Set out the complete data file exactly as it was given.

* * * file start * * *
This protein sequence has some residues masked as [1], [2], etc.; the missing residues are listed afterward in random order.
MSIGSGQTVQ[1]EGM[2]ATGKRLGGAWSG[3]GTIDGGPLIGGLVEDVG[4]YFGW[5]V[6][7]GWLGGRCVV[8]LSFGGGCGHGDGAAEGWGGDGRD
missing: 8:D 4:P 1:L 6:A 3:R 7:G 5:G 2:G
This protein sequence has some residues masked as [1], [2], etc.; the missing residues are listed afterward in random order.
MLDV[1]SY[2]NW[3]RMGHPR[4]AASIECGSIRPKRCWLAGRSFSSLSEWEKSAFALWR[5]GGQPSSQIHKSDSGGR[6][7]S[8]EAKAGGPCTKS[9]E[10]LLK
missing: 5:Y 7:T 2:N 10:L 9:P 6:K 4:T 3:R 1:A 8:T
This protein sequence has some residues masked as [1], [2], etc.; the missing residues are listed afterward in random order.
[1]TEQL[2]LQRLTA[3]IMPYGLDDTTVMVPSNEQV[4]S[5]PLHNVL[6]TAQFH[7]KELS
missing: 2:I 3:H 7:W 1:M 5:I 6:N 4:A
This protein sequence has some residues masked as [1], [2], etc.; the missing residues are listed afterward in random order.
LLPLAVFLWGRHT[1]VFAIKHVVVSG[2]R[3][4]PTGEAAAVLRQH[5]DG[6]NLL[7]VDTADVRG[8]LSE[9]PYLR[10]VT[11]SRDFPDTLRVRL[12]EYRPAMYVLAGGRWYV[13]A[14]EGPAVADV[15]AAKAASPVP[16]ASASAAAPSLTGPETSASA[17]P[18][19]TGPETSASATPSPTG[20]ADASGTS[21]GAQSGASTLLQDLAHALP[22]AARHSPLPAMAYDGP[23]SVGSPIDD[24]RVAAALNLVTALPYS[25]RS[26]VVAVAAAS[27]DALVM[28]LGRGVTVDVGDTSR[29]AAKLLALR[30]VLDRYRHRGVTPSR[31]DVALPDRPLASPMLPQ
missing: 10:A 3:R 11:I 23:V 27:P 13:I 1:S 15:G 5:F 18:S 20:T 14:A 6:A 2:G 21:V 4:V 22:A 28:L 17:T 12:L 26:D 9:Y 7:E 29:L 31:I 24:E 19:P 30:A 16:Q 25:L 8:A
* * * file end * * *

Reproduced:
This protein sequence has some residues masked as [1], [2], etc.; the missing residues are listed afterward in random order.
MSIGSGQTVQ[1]EGM[2]ATGKRLGGAWSG[3]GTIDGGPLIGGLVEDVG[4]YFGW[5]V[6][7]GWLGGRCVV[8]LSFGGGCGHGDGAAEGWGGDGRD
missing: 8:D 4:P 1:L 6:A 3:R 7:G 5:G 2:G
This protein sequence has some residues masked as [1], [2], etc.; the missing residues are listed afterward in random order.
MLDV[1]SY[2]NW[3]RMGHPR[4]AASIECGSIRPKRCWLAGRSFSSLSEWEKSAFALWR[5]GGQPSSQIHKSDSGGR[6][7]S[8]EAKAGGPCTKS[9]E[10]LLK
missing: 5:Y 7:T 2:N 10:L 9:P 6:K 4:T 3:R 1:A 8:T
This protein sequence has some residues masked as [1], [2], etc.; the missing residues are listed afterward in random order.
[1]TEQL[2]LQRLTA[3]IMPYGLDDTTVMVPSNEQV[4]S[5]PLHNVL[6]TAQFH[7]KELS
missing: 2:I 3:H 7:W 1:M 5:I 6:N 4:A
This protein sequence has some residues masked as [1], [2], etc.; the missing residues are listed afterward in random order.
LLPLAVFLWGRHT[1]VFAIKHVVVSG[2]R[3][4]PTGEAAAVLRQH[5]DG[6]NLL[7]VDTADVRG[8]LSE[9]PYLR[10]VT[11]SRDFPDTLRVRL[12]EYRPAMYVLAGGRWYV[13]A[14]EGPAVADV[15]AAKAASPVP[16]ASASAAAPSLTGPETSASA[17]P[18][19]TGPETSASATPSPTG[20]ADASGTS[21]GAQSGASTLLQDLAHALP[22]AARHSPLPAMAYDGP[23]SVGSPIDD[24]RVAAALNLVTALPYS[25]RS[26]VVAVAAAS[27]DALVM[28]LGRGVTVDVGDTSR[29]AAKLLALR[30]VLDRYRHRGVTPSR[31]DVALPDRPLASPMLPQ
missing: 10:A 3:R 11:I 23:V 27:P 13:I 1:S 15:G 5:F 18:S 20:T 14:A 6:A 2:G 21:V 4:V 22:A 28:L 17:T 12:L 26:D 9:Y 7:E 29:L 31:I 24:E 19:P 30:A 16:Q 25:L 8:A